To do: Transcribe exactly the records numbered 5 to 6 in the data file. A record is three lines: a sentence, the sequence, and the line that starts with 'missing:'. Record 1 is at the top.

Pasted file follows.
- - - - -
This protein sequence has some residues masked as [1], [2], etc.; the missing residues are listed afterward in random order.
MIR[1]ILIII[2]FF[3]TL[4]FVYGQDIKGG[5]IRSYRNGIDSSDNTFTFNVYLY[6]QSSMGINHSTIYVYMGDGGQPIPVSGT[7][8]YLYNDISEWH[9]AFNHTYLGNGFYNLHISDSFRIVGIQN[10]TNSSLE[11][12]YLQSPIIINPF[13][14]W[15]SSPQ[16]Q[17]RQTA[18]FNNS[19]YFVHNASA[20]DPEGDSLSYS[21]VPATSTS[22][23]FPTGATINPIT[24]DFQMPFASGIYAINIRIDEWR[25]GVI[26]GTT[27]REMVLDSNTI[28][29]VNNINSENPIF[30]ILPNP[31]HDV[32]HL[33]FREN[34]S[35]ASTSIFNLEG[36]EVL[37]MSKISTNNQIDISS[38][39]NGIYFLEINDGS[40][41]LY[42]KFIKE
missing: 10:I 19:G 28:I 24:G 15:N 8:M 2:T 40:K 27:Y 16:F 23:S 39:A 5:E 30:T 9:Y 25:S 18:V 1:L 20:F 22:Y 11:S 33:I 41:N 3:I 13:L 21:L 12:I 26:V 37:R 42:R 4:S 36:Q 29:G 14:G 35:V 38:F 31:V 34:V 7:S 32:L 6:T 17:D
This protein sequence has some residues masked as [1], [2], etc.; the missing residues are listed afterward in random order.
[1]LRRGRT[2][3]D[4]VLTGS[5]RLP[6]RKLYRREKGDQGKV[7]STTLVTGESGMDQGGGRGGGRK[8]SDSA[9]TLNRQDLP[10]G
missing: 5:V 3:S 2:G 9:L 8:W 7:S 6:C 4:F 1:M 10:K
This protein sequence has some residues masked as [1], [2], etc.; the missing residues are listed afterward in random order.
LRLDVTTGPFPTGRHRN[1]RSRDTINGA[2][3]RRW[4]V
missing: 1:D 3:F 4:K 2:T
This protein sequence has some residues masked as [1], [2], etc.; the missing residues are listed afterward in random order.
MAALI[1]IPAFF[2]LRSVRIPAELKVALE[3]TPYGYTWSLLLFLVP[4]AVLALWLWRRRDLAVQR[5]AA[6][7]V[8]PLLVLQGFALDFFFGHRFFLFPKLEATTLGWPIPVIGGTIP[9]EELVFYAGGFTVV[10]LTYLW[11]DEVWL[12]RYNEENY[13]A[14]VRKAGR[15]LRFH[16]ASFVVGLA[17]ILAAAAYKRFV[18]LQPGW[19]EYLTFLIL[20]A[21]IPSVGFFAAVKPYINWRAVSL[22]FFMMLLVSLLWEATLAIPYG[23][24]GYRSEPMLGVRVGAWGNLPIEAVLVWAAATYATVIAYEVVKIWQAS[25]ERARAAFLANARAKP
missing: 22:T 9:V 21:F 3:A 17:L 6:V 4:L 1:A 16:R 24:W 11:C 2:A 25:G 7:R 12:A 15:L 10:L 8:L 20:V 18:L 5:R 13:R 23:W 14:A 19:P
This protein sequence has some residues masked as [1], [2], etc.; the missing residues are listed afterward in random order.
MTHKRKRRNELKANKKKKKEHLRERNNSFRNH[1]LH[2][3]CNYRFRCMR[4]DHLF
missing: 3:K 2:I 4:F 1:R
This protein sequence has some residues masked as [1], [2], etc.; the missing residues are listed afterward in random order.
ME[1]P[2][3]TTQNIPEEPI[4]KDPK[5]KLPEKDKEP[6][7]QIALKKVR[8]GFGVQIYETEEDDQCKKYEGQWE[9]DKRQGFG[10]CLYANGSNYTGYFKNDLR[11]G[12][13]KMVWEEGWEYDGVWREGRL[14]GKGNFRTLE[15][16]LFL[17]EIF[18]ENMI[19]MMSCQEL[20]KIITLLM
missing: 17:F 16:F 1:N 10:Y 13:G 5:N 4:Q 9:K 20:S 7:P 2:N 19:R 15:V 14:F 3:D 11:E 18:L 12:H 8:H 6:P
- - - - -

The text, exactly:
This protein sequence has some residues masked as [1], [2], etc.; the missing residues are listed afterward in random order.
MTHKRKRRNELKANKKKKKEHLRERNNSFRNH[1]LH[2][3]CNYRFRCMR[4]DHLF
missing: 3:K 2:I 4:F 1:R
This protein sequence has some residues masked as [1], [2], etc.; the missing residues are listed afterward in random order.
ME[1]P[2][3]TTQNIPEEPI[4]KDPK[5]KLPEKDKEP[6][7]QIALKKVR[8]GFGVQIYETEEDDQCKKYEGQWE[9]DKRQGFG[10]CLYANGSNYTGYFKNDLR[11]G[12][13]KMVWEEGWEYDGVWREGRL[14]GKGNFRTLE[15][16]LFL[17]EIF[18]ENMI[19]MMSCQEL[20]KIITLLM
missing: 17:F 16:F 1:N 10:Y 13:G 5:N 4:Q 9:K 20:S 7:P 2:N 19:R 15:V 14:F 3:D 11:E 18:L 12:H 8:H 6:P